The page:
Companies that are not moving towards zero-carbon emissions will be punished by investors and go bankrupt, according to Mark Carney, the governor of the Bank of England. Carney recently told The Guardian that the longer action to reverse emissions was delayed, the more the risk of collapse would grow.
Carney is an internationally recognized economist and banker who was previously the chair of the Financial Stability Board and governor of the Bank of Canada. He is completing his term as governor of the Bank of England in January 2020 and is one of the contenders to be managing director of the International Monetary Fund.
On October 15, 2019, Carney addressed corporations attending the Taskforce on Climate-related Financial Disclosures (TCFD) conference in Tokyo. He said they had two years to agree rules for reporting climate risks before global regulators devised their own and made them compulsory. He pointed out the appetite among investors to support companies that understand their climate risks.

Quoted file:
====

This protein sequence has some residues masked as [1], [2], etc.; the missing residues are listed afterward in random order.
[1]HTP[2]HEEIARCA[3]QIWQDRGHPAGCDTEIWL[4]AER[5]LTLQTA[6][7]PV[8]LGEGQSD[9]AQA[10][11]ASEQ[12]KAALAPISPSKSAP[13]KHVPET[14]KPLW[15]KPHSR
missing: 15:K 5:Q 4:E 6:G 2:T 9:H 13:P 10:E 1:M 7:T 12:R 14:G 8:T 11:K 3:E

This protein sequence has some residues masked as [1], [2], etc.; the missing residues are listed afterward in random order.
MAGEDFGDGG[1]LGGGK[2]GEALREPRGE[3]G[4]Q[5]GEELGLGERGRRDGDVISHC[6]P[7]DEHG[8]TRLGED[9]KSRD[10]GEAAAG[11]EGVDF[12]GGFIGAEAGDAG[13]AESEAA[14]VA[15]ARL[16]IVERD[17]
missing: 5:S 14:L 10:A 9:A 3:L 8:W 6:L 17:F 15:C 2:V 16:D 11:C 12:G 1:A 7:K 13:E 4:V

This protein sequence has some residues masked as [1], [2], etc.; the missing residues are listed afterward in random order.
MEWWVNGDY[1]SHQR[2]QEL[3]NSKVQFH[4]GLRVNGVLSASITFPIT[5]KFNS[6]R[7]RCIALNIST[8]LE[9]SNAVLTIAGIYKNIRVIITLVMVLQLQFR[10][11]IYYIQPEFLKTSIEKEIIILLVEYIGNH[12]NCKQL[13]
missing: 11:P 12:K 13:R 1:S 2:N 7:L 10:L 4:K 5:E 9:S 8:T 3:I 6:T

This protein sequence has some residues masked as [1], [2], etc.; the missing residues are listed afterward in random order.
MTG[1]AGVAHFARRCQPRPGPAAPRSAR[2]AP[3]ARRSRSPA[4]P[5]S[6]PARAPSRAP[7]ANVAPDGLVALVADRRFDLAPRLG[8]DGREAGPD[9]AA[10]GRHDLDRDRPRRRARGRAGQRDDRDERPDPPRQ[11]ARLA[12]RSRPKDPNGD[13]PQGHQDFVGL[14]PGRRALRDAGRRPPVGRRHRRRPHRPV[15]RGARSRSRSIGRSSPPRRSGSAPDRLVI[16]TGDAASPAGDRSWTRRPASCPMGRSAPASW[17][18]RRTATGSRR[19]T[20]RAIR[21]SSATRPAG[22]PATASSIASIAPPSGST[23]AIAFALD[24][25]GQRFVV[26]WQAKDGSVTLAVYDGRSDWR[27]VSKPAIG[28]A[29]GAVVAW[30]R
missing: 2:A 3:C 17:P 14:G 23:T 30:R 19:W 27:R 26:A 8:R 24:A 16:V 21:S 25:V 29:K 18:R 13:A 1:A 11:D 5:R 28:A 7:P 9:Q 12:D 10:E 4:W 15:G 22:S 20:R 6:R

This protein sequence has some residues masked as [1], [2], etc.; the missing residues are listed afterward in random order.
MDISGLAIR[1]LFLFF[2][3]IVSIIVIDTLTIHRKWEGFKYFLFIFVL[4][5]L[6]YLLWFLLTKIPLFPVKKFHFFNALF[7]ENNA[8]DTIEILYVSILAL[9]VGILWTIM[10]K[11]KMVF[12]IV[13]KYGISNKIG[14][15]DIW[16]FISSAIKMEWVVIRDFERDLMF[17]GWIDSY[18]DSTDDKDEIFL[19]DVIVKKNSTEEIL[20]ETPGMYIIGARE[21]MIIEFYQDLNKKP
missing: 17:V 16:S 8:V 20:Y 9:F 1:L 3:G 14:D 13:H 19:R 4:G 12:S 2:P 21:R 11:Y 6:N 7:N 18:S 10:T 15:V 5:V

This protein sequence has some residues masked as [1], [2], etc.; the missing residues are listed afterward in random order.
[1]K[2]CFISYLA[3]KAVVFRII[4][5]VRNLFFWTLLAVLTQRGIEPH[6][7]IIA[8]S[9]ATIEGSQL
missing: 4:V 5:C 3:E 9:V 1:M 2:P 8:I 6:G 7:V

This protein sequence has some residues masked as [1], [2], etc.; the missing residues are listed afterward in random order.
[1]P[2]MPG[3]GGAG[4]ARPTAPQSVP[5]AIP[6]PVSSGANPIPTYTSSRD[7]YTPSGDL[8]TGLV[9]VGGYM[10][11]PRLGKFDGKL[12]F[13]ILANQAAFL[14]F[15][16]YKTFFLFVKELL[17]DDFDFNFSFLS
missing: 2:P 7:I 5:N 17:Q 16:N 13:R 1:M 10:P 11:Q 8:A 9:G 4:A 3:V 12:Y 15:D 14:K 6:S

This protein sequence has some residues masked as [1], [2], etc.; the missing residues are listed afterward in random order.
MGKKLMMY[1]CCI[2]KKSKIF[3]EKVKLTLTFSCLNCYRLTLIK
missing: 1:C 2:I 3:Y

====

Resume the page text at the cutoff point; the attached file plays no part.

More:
“The TCFD needs to reach a definitive view of what counts as a high quality disclosure before they become mandatory. In my view the next two reporting periods should balance the urgency of the task and the imperative of getting it right,” he said (as noted in The Guardian).
Carney is committed to leading efforts to address the dangers global heating poses to the financial sector, from increasing extreme weather disasters to a potential fall in asset values such as fossil fuel company valuations as government regulations come into effect. He points out that US coal companies have already lost 90 per cent of their value and banks overexposed to the sunset sectors are also at risk. Carney also advises that great fortunes could be made by those working to end greenhouse gas emissions and become part of the solution.
To read the complete article in The Guardian, click here